A few years ago when I was a junior-senior high school principal, I always posted our school academic honor rolls outside my office. I also mailed home a personally signed letter of congratulations to the family of students on the various honor rolls. Besides the honor rolls, we also recognized students whose academic progress improved at least five points over the previous quarter. Sometimes that meant improving from a 62% average to a 67% average. Not great but an improvement. Letters of congratulations went to the families of those students as well.
I remember one winter afternoon when I was posting the honor rolls. We had three levels, highest honors, high honors and honors. It dawned on me that day that the top student in the tenth grade had been on the top of the highest honor roll for the past year and a half. I wondered what her secret of success had been. I decided to find out.
The next day around two o’clock I had our school secretary call Regina to my office. Ordinarily when a student gets summoned to the principal’s office, it’s for a pretty high level infraction that is so serious that it bypasses the assistant principal who makes his living dealing with routine disciplinary issues. So when Regina walked down the long hallway from the secretary’s desk to mine, she walked slowly and look very, very somber. When she reached the front of my desk I, in an equally somber mood, told her to be seated. Then, because I’m really not a bad sort of guy, I broke the ice and told her that I wanted to personally congratulare her on her academic achievement this marking period. She looked relieved to say the least.
But I then told her that I wanted to ask her a question. She said, cautiously, “All right.” So I asked what the secret of her success was. I told her I wanted to know how she managed to be in the number one spot on our highest honor roll every quarter since she started ninth grade.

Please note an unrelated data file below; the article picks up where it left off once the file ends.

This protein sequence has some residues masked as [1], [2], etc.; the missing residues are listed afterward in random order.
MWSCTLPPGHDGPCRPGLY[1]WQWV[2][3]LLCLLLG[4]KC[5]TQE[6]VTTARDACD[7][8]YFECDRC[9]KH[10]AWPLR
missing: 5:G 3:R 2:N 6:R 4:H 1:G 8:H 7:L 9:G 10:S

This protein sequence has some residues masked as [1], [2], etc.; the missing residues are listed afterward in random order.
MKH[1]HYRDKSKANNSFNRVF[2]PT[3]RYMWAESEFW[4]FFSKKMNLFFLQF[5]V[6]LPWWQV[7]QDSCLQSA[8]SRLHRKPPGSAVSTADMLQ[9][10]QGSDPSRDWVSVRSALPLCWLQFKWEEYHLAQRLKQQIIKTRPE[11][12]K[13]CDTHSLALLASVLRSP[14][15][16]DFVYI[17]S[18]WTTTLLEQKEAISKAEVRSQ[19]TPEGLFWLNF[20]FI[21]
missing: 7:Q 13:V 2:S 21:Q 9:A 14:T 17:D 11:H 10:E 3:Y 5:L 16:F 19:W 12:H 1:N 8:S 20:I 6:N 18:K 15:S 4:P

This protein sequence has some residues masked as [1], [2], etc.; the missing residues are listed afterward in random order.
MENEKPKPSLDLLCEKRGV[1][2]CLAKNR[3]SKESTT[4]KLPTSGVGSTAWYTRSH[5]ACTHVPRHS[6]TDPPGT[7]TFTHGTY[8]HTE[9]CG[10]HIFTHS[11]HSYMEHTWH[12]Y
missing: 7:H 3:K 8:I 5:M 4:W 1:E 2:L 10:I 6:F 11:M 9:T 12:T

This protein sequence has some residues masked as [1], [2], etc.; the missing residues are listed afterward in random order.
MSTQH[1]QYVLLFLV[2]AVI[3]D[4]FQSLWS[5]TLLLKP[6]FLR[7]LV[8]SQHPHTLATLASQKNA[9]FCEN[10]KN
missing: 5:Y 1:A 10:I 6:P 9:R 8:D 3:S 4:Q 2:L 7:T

She thought for a long minute and then said simply, “I pay attention in class, I do all my homework…and I study for my tests.” I said, “That’s it?” She said softly that, yes, that was it. I thanked her for that information, congratulated her again and sent her back to class.
I gave Regina’s success formula a lot of thought in the following days. It made sense. And I have used it dozens of times in speaking to students and to parents. Of course, I elaborated on each point. It usually went something like this.
Students need to pay attention in class. When I speak to parents, and to teacher groups as well, I always stress the point that the class has to be in a teachable mode. If there is chaos in a classroom day after day, not even Einstein would be able to concentrate. Teachers must insure that the atmosphere is conducive to student concentration. Parents need to complain to the principal if that doesn’t seem to be the case in a particular class. Believe it or not, sometimes principals know this sorry situation exists but are hesitant to do anything about…until pressure from parents is put on them.
Students need to do homework. I know that the whole notion of assigning homework is often controversial but I believe that homework, when it is assigned properly, serves an enormous benefit. It must be regular, it must not be overly lengthy, and it must be collected and recorded. Homework reinforces the day’s lesson. Not only that, but it also affects positively retention of the material taught. But it must be done by the student…every time it’s assigned not just “most of the time.” Further, it must be done to completion.
Students must study for tests. This can be a really thorny problem for students and parents. What does “studying” mean? It can be as simple as re-reading the lesson covered today, or this week or these past two weeks. Reviewing old tests in preparation for a major exam is useful. Student study groups can be powerful learning experiences if they function properly. Properly means the group of three or four must ALL be serious students who are not getting together to talk about the latest movie, sports contest or rock star. The time spent in group study must focus on study…questioning one another, asking one another for help or explanation.
In a nutshell, this is my sermon to students and parents and, sometimes, teachers. It’s simplistic but it works. And I thank Regina everytime I give a talk on studying and success in high school.